New Leaders Drive Collaboration in Tarleton Nursing


STEPHENVILLE — The new Dean of Tarleton State University’s School of Nursing introduces a fresh motto for the program as she begins her first semester on campus.

“We’re in this together,” Dr. Kathleen Williamson says. “Our new leadership brings new ideas and new thought processes to the table, but we really want to make sure we’re supporting our students and our faculty, so we can do this together.”

Dr. Williamson comes from Mount Carmel College of Nursing in Columbus, Ohio, where she was President and Academic Dean. Prior to that, she chaired the Wilson School of Nursing at Midwestern State University in Wichita Falls.

“With her experience, leadership and commitment to student success, Dr. Williamson brings invaluable strengths,” said Dr. Diane Stearns, Tarleton Provost and Executive Vice President for Academic Affairs. “She has a strong vision for the school’s continued advancement in research, clinical practice and nursing education.”  

She joins three other new nursing leaders who favor the same spirit of collaboration.

Dr. Jere Hammer, Pre-Licensure Department head; Dr. Lisa Boss, Post-Licensure Department head; and Dr. Nel Martinez, Associate Dean for Assessment, Program Evaluation and Student Success, are leading an era of change in Tarleton nursing.

Dr. Hammer earned her BSN degree from UT Austin; her MSHR from East Central University in Ada, Okla.; her MSN from UT Tyler; and her nursing PhD from UT Austin. She began her career immediately after graduation as a GN in a postcritical care unit in Dallas. She has worked in several settings, most recently the Colorado Department of Corrections. 

Dr. Boss has spent much of her career in the Houston area. Now an Assistant Professor on Tarleton’s Fort Worth campus, she begins her Post-Licensure Department duties Oct. 3. 

Starting as an emergency room staff nurse, Dr. Boss advanced quickly to leadership positions, including Director of Patient Care. In 2013 she graduated from the Cizik School of Nursing at the University of Texas Health Science Center in Houston, where she developed a research program related to the biobehavioral impact of psychosocial factors in the homebound elderly.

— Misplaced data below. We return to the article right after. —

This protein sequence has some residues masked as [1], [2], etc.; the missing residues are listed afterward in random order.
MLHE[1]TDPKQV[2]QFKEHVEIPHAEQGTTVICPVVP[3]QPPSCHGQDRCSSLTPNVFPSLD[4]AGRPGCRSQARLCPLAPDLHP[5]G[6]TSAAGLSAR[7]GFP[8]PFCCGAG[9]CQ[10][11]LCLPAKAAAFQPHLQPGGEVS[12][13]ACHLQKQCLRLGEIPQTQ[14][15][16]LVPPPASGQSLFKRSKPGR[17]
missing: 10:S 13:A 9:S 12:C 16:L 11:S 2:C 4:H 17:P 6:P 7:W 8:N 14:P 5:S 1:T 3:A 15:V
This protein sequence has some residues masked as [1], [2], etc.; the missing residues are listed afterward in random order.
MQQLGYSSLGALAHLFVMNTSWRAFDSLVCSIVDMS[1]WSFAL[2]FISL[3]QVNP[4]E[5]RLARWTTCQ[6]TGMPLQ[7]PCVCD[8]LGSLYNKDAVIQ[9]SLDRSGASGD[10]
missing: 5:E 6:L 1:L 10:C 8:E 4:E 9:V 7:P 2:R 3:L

More recently, she developed a program in educational research. 

She is focused on the use of simulation-based learning to develop mid-level nursing leaders. In 2022 she graduated from the University of Houston with an EdD in health sciences leadership.

Dr. Martinez joined the Tarleton faculty in January. She received her nursing doctorate in 1982 from Ohio State University. At Wright State University, also in Ohio, she established the Anita and Frank Martinez Hispanic Nursing Scholarship, named for her parents. She was the first Hispanic American to earn a bachelor’s in nursing at Wright State.

Dr. Martinez attributes much of her success to her time conducting research. She focuses on diabetes and clinical genetics.

4 faces
The new leadership team of the Tarleton State University School of Nursing includes, top from left, Dr. Kathleen Williamson, Dean; Dr. Lisa Boss, Post-Licensure Department Head; bottom left, Dr. Nel Martinez, Associate Dean for Assessment, Program Evaluation and Student Success; and Dr. Jere Hammer, Pre-Licensure Department Head.

The new nursing leaders have set their goals on student success and engagement, advancing faculty research and scholarship, student recruitment and retention, and health and wellness.

“We’re working on ways, through technology and active learning strategies, to engage our students,” said Dr. Williamson, whose personal views may be tinted by being one of six nurses in the family.

“I’m passionate about the opportunity to impact those who want to pursue a career in nursing, to give them the opportunity to join a nursing program where they will be successful. Our students who can graduate from this premiere program are well suited to have a long and prosperous career.”

Besides new leadership, Tarleton nursing boasts upgraded resources, including a state-of-the-art simulation lab featuring lifelike mannikins that speak and produce heart sounds.

“With our SIM lab mannikins we can take blood pressure, teach student nurses to monitor patients, and chart just like they’ll do in a real-time clinical setting,” Dr. Williamson said. “These tools allow students to assimilate into the workplace as collaborative team members in a professional perspective.” 

She said the new resources and technological advances reflect an environment of collaboration and innovation leading to safe, effective healthcare and avenues of steady growth as nurses.

“Our new team is coming together to make decisions that have a greater impact on all the students who come through our program, so that when our students leave, they are proud to be Tarleton nursing graduates. If they are successful, so are we.

“We’re in this together.”

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